As a researcher or clinician, you may be contacted directly by the media to make comment on a story. In doing so, it is always important to know you organisation’s policy on speaking with the media; though if you are able to progress without requiring any permission then we have developed these guidelines based on the Australian National Council of Drug’s (2005) Key Principals for the Reporting of Drug-Related Issues:

1) It is important to get a good understanding of what is the journalist angle on the story. It is easy to do an interview and just have a sound bite grabbed that is placed out of content. Alternatively, the media story that you are involved in could have iatrogenic effects by increasing curiosity, or sensationalising the use of a drug which evidence shows can normalise the use of the drug and increase people’s curiosity and subsequent use of the drug. To minimise these potential consequences, it is essential at the start of the interview to let the journalist know that you endorse that Alcohol and Other Drugs Media Watch Guidelines for Journalists. Have the website handy or even a printed copy of the guidelines.

2) It is also important to consider whether you are the best person for the journalist to be speaking with. AOD Media Watch is building a database of Australian experts on specific topics, so if you feel uncomfortable talking about a story you or the journalist can contact us to get the details of an alternative researcher or clinician or might be a better fit for the story.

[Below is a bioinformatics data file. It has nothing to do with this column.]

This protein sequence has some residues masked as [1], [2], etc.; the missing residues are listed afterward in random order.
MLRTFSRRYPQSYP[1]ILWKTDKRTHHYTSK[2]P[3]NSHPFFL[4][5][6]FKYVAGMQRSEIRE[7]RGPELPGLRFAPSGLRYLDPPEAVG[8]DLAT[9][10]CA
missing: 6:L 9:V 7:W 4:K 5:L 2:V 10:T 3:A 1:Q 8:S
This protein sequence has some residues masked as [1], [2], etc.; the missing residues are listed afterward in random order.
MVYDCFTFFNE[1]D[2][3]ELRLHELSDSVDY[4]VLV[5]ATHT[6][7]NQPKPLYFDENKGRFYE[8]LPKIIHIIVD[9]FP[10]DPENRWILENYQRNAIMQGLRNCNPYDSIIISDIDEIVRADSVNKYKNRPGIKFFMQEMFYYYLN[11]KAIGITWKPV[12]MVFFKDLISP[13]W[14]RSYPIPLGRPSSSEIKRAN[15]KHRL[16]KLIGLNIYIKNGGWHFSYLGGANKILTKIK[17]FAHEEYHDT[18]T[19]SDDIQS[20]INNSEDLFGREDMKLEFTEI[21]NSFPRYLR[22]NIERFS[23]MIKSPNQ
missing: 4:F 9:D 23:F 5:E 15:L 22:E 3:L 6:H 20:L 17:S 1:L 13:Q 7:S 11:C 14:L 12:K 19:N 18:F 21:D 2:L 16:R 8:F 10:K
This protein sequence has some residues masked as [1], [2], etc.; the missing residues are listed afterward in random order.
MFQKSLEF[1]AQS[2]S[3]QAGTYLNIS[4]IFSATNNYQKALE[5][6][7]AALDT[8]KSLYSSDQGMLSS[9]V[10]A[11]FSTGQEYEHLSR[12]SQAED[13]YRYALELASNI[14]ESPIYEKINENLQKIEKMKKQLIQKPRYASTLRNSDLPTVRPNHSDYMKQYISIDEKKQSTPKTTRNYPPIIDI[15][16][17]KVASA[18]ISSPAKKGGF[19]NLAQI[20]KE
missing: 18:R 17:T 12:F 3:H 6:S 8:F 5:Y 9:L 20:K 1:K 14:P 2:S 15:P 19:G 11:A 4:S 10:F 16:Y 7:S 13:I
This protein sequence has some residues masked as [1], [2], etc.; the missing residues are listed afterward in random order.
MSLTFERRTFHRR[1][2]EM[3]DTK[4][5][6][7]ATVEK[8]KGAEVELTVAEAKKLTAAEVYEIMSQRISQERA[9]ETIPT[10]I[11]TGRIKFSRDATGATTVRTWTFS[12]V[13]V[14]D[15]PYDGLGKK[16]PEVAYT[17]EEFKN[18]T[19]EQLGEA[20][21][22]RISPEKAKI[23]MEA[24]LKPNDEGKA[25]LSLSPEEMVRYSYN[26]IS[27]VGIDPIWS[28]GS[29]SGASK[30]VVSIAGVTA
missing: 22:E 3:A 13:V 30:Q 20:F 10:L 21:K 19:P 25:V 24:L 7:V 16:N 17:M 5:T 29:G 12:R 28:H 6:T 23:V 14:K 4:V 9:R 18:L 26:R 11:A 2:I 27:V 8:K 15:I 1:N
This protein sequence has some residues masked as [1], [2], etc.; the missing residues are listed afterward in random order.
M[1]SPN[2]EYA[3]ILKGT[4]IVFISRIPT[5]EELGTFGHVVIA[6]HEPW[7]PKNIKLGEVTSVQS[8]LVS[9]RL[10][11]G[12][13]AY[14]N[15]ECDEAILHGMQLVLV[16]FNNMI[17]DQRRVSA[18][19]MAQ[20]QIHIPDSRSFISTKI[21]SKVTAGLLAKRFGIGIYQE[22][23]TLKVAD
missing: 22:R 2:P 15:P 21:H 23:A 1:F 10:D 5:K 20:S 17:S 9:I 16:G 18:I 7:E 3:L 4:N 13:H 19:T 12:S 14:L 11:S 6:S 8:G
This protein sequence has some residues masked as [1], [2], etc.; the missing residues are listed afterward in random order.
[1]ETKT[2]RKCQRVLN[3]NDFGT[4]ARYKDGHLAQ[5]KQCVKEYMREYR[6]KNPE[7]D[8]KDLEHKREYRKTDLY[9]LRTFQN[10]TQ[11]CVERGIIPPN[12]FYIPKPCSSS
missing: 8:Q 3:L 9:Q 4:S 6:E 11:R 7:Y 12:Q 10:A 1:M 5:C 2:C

3) If you decide to commit to working with the journalist, make sure you are clear about what you key message is regarding the story. It can be helpful to record the interview so that you have evidence if you are misquoted or misrepresented.

4) It is always important to challenge any stigmatising language that the journalist might use, or depictions of people who use AODs that might be marginalising or perpetuate stigma. Remind the journalist of the humanity of people who use drugs.

6) Be wary of sensationalist stories and challenge them: the newest, best, instant treatment, this is the most powerful, potent drug, etc. Journalists and editors are attracted to such stories as they make good headlines.

5) Be wary of using stereotypical concepts or language that can be polarising. For example, what is harm minimisation? Be sure to define what you are referring to.

6) Where the opportunity arises, challenge dominant myths regarding the drug or drugs that you are talking about. Journalists may inadvertently distort drug use patterns because of a lack of reliable and valid data, or because of the information they have received from a media release. Always have data at hand to support your position.

7) Challenge journalists when they are talking about AOD issues being resolved by single factors or simplistic strategies. AOD use and related problems are complex issues. Openly recognize that drug use can be associated with other conditions, including mental illness, homelessness, trauma, etc.

Finally, even by using these hints there is the potential for media stories to go ahead that are sensationalist and marginalise people who use AODs. It is important that we engage with the media because if we don’t it might be a shock jock that is used as their key expert. There is the ongoing risk that you will be misrepresented in a story but we must keep a positive relationship with the media and persist in our efforts as we are all part of the same community.